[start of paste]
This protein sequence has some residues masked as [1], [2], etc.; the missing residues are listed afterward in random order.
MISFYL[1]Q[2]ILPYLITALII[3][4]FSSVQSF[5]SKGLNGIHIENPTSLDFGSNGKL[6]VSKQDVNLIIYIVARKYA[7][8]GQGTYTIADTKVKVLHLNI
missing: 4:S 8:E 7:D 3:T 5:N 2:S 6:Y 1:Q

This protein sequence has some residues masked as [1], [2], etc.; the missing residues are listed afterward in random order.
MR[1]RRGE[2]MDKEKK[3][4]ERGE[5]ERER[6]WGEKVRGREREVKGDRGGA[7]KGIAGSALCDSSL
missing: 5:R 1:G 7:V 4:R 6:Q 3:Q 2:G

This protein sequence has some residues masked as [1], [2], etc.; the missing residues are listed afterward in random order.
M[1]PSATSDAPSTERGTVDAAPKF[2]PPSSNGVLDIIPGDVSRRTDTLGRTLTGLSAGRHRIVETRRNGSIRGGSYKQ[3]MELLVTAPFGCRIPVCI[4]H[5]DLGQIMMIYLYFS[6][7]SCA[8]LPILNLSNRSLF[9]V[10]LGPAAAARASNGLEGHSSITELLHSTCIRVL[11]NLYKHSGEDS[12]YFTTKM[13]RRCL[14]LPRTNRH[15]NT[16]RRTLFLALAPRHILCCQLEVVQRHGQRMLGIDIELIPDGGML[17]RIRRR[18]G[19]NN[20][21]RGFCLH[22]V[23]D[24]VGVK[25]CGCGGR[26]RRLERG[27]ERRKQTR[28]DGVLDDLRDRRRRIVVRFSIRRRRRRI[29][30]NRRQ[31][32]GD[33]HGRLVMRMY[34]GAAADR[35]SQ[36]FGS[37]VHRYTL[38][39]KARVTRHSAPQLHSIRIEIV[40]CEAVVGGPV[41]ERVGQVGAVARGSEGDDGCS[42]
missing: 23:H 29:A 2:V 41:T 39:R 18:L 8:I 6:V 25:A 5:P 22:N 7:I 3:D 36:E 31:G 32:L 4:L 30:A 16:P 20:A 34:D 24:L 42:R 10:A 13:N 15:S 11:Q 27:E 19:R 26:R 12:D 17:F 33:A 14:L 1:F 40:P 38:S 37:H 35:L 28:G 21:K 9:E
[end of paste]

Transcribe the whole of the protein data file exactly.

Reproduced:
This protein sequence has some residues masked as [1], [2], etc.; the missing residues are listed afterward in random order.
MISFYL[1]Q[2]ILPYLITALII[3][4]FSSVQSF[5]SKGLNGIHIENPTSLDFGSNGKL[6]VSKQDVNLIIYIVARKYA[7][8]GQGTYTIADTKVKVLHLNI
missing: 4:S 8:E 7:D 3:T 5:N 2:S 6:Y 1:Q

This protein sequence has some residues masked as [1], [2], etc.; the missing residues are listed afterward in random order.
MR[1]RRGE[2]MDKEKK[3][4]ERGE[5]ERER[6]WGEKVRGREREVKGDRGGA[7]KGIAGSALCDSSL
missing: 5:R 1:G 7:V 4:R 6:Q 3:Q 2:G

This protein sequence has some residues masked as [1], [2], etc.; the missing residues are listed afterward in random order.
M[1]PSATSDAPSTERGTVDAAPKF[2]PPSSNGVLDIIPGDVSRRTDTLGRTLTGLSAGRHRIVETRRNGSIRGGSYKQ[3]MELLVTAPFGCRIPVCI[4]H[5]DLGQIMMIYLYFS[6][7]SCA[8]LPILNLSNRSLF[9]V[10]LGPAAAARASNGLEGHSSITELLHSTCIRVL[11]NLYKHSGEDS[12]YFTTKM[13]RRCL[14]LPRTNRH[15]NT[16]RRTLFLALAPRHILCCQLEVVQRHGQRMLGIDIELIPDGGML[17]RIRRR[18]G[19]NN[20][21]RGFCLH[22]V[23]D[24]VGVK[25]CGCGGR[26]RRLERG[27]ERRKQTR[28]DGVLDDLRDRRRRIVVRFSIRRRRRRI[29][30]NRRQ[31][32]GD[33]HGRLVMRMY[34]GAAADR[35]SQ[36]FGS[37]VHRYTL[38][39]KARVTRHSAPQLHSIRIEIV[40]CEAVVGGPV[41]ERVGQVGAVARGSEGDDGCS[42]
missing: 23:H 29:A 2:V 41:T 39:R 18:L 8:I 6:V 25:A 5:P 22:N 7:I 3:D 36:E 31:G 32:L 4:L 30:A 16:P 20:A 34:D 24:L 42:R 10:A 13:N 15:S 11:Q 27:E 19:R 26:R 12:D 17:F 33:A 14:L 1:F 40:P 38:S 37:H 35:L 28:G 21:K 9:E